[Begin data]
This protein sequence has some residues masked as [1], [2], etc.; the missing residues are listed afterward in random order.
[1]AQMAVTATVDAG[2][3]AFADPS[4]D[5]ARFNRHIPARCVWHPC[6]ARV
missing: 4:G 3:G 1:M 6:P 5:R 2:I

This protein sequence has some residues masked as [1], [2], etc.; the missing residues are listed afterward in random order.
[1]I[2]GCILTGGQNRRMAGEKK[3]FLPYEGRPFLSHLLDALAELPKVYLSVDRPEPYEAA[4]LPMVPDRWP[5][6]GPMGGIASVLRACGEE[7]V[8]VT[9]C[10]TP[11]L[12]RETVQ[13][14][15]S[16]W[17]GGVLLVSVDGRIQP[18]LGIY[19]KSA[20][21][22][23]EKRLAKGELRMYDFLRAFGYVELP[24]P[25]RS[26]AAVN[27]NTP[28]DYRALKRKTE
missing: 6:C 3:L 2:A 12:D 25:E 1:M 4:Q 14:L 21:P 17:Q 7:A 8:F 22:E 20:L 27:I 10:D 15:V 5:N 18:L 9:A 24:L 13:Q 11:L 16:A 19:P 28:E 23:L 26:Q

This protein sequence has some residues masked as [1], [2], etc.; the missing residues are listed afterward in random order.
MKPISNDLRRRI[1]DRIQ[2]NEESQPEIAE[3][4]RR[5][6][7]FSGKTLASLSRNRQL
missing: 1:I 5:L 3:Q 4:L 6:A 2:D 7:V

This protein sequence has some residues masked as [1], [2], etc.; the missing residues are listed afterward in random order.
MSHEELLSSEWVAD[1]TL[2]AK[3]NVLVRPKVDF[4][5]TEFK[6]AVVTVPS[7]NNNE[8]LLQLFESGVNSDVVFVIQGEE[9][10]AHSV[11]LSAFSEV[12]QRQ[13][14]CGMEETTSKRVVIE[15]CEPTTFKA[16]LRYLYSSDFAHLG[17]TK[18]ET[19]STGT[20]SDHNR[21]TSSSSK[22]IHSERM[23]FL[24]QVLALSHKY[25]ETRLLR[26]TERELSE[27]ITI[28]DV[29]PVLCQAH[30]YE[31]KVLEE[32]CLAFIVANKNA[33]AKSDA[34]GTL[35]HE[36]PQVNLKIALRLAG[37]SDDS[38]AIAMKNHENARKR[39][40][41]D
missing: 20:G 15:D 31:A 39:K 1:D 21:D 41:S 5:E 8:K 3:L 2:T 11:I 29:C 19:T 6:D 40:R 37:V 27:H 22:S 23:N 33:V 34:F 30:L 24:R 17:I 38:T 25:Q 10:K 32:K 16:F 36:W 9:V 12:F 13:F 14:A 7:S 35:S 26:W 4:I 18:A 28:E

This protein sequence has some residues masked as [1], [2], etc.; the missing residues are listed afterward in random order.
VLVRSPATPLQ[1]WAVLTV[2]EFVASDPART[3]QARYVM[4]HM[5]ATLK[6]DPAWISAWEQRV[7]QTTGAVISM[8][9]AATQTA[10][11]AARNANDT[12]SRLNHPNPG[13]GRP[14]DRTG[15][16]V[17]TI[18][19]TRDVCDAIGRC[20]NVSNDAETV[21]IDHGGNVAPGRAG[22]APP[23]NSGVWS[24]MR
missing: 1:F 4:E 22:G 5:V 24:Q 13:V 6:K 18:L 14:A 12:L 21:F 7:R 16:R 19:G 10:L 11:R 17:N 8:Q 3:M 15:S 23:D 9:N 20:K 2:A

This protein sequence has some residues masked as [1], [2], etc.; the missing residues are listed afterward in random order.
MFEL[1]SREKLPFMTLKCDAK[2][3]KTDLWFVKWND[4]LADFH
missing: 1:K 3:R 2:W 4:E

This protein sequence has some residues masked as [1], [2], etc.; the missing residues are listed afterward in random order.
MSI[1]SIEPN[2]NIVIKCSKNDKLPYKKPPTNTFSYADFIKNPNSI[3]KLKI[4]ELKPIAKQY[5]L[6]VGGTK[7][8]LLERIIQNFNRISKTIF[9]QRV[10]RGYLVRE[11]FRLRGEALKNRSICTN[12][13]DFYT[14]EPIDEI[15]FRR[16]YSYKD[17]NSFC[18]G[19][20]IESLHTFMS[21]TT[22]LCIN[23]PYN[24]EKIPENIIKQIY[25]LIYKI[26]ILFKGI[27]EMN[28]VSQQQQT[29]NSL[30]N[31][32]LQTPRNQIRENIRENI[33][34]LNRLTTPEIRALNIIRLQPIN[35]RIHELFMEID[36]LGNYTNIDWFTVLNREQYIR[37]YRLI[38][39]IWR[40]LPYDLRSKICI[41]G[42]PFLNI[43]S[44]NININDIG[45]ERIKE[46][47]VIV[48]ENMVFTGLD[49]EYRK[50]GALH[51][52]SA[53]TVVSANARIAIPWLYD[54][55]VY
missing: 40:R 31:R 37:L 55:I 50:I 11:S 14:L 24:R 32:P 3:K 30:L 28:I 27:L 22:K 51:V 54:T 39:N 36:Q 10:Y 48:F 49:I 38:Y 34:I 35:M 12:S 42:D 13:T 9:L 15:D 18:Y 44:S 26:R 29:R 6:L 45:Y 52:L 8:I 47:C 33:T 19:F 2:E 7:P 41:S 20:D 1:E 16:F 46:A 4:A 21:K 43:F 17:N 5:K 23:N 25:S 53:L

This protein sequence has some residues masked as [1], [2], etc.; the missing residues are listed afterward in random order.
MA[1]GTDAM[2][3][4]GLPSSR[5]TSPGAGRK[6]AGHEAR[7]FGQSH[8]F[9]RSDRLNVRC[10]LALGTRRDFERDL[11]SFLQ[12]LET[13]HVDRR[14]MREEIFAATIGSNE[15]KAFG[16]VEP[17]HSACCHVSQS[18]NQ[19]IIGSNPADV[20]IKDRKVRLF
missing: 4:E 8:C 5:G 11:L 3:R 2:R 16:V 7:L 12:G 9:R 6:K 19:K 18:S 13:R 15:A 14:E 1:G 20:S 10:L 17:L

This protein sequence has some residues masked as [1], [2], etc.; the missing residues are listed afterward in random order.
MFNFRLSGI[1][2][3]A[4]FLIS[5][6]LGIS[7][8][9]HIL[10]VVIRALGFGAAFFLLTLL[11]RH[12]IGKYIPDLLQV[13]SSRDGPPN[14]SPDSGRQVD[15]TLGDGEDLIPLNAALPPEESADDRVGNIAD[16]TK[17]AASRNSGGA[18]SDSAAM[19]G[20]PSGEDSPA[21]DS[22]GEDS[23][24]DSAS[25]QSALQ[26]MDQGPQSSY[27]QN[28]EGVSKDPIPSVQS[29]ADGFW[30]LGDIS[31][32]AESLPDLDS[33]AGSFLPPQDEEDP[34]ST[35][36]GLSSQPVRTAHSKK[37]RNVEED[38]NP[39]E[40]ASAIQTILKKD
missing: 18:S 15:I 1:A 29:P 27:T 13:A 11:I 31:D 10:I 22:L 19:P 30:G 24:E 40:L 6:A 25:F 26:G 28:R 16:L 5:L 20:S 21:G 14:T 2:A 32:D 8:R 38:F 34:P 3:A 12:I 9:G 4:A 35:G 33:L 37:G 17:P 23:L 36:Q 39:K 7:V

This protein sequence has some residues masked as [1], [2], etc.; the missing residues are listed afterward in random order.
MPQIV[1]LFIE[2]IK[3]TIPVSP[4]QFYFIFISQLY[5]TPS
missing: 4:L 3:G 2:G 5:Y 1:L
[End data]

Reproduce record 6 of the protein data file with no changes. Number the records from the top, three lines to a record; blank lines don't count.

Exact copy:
This protein sequence has some residues masked as [1], [2], etc.; the missing residues are listed afterward in random order.
MFEL[1]SREKLPFMTLKCDAK[2][3]KTDLWFVKWND[4]LADFH
missing: 1:K 3:R 2:W 4:E